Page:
Please check out this Union resource: http://www.yourunion.net/support/stayingsafe/raisinweekend/
Additionally, please make sure you stick to the buddy system and always be sensible about how much you drink.
Purchase in advance
This is the biggest weekend in our academic calendars, so don’t be the parents who throw the lame party because all the party supplies were sold out when you made the Sunday morning dash. Set aside an afternoon to stock up on all the weekend essentials: fill your shopping trolley with plentiful non-brand alcohol, bottles of water, foam cans, weird and wacky costume pieces and (sorry to say) cleaning utensils.
It is the little things that make Raisin memorable, so take the time to get creative and make fun personalised name tags for your children (equipped with their names and your contact details). Also decorate your flat with streamers and banners, charge up your camera to capture memories for the family album and have the oven heated up to prepare those bacon rolls to welcome your kids.
Be a quick learner
For those who are first-time parents, learning on the spot is an essential skill to acquire. Much like looking after a bundle of new-born joy, our grown up teenage children will still need you to be by their side, spoon feeding them at all times.
Children can be unpredictable – one minute they can appear to be chirping away happily to the other children, and the very next moment, that 17th glass of white wine spritzer can spell total disaster. Before you can locate your better half for moral support, your child may be sobbing, violently throwing up behind your sofa, or worse still – completely missing.
This is where you can benefit from forward planning: before your Raisin party, plan out these following steps, which will be paramount in relocating your lost and very confused child:
- Time how long it takes you to run round every room in your flat (you should get this down to approximately 30 seconds), as the likelihood is that your child has attempted to locate the bathroom.
- Locate every possible hiding place in the flat (children can be incredibly creative), as your child may find have gone to look for a quiet place for an afternoon nap.
- Map out the most direct route (which, should be noted, is not always the most logical) from your flat to the nearest take-away shop in town. When kids want chips, there is no stopping them.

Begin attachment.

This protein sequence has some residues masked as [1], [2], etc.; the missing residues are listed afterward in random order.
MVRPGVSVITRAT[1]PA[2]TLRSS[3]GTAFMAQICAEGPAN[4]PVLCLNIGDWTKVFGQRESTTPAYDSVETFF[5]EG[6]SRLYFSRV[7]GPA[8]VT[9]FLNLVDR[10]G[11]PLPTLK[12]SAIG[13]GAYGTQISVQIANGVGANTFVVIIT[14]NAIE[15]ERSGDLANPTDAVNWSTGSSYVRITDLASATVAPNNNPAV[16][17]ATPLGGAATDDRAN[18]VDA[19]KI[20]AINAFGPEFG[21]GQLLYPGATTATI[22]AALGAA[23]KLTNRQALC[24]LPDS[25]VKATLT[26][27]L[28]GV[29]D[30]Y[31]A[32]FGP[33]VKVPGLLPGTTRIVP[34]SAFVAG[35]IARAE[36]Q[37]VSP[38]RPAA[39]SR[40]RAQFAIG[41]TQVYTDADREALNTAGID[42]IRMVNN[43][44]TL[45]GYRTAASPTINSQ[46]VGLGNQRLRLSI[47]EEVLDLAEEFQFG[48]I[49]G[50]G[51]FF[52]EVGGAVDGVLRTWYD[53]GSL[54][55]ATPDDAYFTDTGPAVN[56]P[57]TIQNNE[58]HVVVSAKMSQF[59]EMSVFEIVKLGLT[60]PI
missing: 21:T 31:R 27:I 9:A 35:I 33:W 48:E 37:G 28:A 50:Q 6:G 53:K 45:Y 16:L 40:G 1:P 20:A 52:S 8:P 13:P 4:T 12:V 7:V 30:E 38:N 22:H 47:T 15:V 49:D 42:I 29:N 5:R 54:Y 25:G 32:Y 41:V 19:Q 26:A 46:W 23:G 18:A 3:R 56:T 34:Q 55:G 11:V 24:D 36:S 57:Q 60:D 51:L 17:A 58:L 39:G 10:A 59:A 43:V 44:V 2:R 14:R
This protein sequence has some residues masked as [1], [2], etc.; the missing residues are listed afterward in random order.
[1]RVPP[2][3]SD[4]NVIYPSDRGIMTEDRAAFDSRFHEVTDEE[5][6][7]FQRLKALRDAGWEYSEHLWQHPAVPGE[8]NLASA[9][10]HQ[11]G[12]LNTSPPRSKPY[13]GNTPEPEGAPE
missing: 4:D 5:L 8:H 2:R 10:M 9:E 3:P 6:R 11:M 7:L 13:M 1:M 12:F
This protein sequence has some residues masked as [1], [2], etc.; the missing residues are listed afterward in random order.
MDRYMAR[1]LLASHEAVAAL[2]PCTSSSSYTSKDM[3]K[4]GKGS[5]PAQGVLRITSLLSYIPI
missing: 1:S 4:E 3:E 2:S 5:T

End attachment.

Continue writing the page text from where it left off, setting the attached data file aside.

All good parents should know that children need constant entertaining. Even smarter parents will know that there is safety in numbers. Whether you are the mums hosting the children through the daytime or the dads who get custody at night, get your friends on-board. Inter-family games and competitions are the way forward. It takes the pressure off you as an individual having to provide all the entertainment, and children always enjoy a bit of friendly rivalry.
Meet your fellow parents before the weekend, and each bring a game idea to the drawing board and make a schedule for the day: you may wish to even share out your flats – use activities like scavenger hunts or three-legged races to move the babble of excitable children from one flat to another.
You have academic siblings for a reason – they are your support network. Raisin Weekend is a family occasion, and so don’t spend it quibbling with your brother as to who has to run to Starbucks to buy mummy the venti mocha she demanded. Instead, work as a team: one of you run for the coffee and the other grab the accompanying muffin.
Amongst your siblings, get your game plan on and tactfully work your way through challenges – make your parents hold back tears of pride as you annihilate the other kids at inter-family games.
Respect your elders
Raisin Weekend is the wrong time to display your dark, inner teenage mood swings. Be rude to your elders and you will be punished, and believe me, your parents do have the resources to make you suffer.
Whether that punishment comes in the form of being paraded down Market Street in a rather embarrassing ensemble, or being asked to drink the increasingly viscous dirty pint that has been festering all day, you will be made to regret that cheeky comment about your auntie’s extra-marital affair.